What is a Disaggregated Router?

Disaggregated routing is gaining traction as a way to reduce cost and increase flexibility as service providers face a major shift in the edge of their networks. The term is used broadly so it is useful to define disaggregated router:

A disaggregated router is an open approach to routing where the customer can choose hardware and software from a range of vendors that best meets their needs.  This open approach enables innovation, avoids vendor lock-in and drives cost down.

Legacy router components

To dive deeper, a good starting point is to compare disaggregated routers to legacy routers. Using architectures from the 1990s, legacy routers are appliances where software is integrated with purpose-built proprietary hardware. This approach is monolithic where everything is tightly bundled together.  It is a closed appliance which means the user has no choice in how to mix and match hardware and software. This limits the customer in terms of innovation to what the vendor has decided to support. Because these are closed systems, this results in vendor lock-in.

Disaggregation means separating the control plane and the data plane elements of the router. The control plane software determines the routes and runs on a centralized processing module that has a CPU and memory.  This is both compute and memory intensive given the size of carrier routing tables. The data plane processing of packets occurs on IO modules that use ASICs to ensure line-rate forwarding.   The cost of these devices is quite large which makes it costly to use them unless the port count is also high. Moreover, the control plane processing resources of CPU and memory do not grow as the port count increased.

Software Defined Networking (SDN) and open networking prompted a rethink of how to do routing. One of the key enabling technologies was commercially available switching ASICs from companies like Broadcom that were competitive with the proprietary ASICs made by the router vendors. In fact, some legacy vendors use these commercial off the shelf (COTS) ASICs in their hardware. These ASICs have matured to a point where they can even meet the demanding requirements of carrier networks. White box switches are open – meaning that a range of software can run on these devices.  Increasingly, we are seeing carriers specifying their hardware requirements and the white box manufacturers have responded. This enables service providers to innovate with white box switches that are made for applications ranging from cell sites (DCSG) to core routers (DOR).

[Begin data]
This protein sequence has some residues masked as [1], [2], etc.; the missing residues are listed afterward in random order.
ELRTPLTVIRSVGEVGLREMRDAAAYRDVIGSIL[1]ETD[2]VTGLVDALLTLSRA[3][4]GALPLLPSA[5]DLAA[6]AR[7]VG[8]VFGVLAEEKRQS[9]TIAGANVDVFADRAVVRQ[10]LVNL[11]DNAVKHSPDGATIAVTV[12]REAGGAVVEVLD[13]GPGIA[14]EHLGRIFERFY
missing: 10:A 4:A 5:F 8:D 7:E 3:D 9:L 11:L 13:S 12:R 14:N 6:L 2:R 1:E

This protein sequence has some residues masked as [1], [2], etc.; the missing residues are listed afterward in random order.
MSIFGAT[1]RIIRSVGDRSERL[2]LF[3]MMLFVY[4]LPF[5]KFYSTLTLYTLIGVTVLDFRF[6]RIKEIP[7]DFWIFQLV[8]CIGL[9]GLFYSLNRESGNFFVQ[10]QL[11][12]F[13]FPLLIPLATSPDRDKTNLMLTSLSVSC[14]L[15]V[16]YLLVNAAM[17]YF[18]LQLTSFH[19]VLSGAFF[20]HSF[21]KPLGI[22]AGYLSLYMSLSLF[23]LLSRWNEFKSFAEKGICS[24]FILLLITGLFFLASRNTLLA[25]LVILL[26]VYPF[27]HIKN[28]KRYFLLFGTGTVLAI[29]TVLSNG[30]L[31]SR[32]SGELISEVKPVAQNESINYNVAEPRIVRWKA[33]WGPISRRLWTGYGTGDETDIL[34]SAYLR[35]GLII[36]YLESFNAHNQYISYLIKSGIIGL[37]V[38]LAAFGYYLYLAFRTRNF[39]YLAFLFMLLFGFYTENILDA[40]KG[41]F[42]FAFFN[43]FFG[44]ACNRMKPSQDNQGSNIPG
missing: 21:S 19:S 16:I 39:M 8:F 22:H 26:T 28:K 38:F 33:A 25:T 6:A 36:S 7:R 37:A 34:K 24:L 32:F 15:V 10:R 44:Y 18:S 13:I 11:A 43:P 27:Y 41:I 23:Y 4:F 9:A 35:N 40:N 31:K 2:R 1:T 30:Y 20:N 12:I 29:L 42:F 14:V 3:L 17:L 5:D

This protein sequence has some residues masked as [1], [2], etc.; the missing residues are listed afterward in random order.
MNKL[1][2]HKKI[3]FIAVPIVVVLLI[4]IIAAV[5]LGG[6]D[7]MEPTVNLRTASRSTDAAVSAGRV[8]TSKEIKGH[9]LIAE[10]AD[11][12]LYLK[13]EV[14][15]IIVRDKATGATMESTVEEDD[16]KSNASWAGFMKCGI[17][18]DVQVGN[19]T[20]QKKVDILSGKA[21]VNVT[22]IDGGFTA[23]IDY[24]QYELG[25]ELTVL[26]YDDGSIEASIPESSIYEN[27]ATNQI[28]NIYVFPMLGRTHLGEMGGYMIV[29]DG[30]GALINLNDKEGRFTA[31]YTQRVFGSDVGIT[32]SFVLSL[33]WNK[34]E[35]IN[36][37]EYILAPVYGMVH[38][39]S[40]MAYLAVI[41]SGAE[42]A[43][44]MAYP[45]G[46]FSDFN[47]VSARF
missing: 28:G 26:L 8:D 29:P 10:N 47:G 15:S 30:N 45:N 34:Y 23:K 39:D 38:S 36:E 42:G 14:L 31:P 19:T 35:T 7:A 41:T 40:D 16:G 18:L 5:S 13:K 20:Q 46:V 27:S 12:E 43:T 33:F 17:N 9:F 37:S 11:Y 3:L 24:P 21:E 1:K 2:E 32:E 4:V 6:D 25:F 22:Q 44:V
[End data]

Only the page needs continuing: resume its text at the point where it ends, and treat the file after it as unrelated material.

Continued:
Graphic of a white box switch
White Box Switch

White box switches provide the data plane function of the router at a much lower price point than legacy routers. Customers have a choice of what software to run for the control plane.  This can be delivered as a network operating system (NOS) which consists of an operating system (usually a Linux distribution) combined with the routing software including the various routing protocols like BGP, OSPF, and IS-IS. This is the most common commercial implementation. Another option is to use an OS like Open Network Linux and add your own routing software. This approach is used with the DANOS and SONiC open source projects which require more integration and have a different cost of ownership. In both models, implementations are standards-based so interoperability with most routers is broadly supported.

Moving the control plane to the cloud scales processing which enables multiple virtual routers per switch.

The NOS approach is still an appliance approach with a single routing instance and management domain. The cloud enables complete router disaggregation by running the bulk of the control plane in the cloud. This allows processing to scale far beyond the CPU and memory resources available on a white box switch. As a result, a single white box can support multiple virtual routers by running the control plane in the cloud while also ensuring full standards-based interoperability.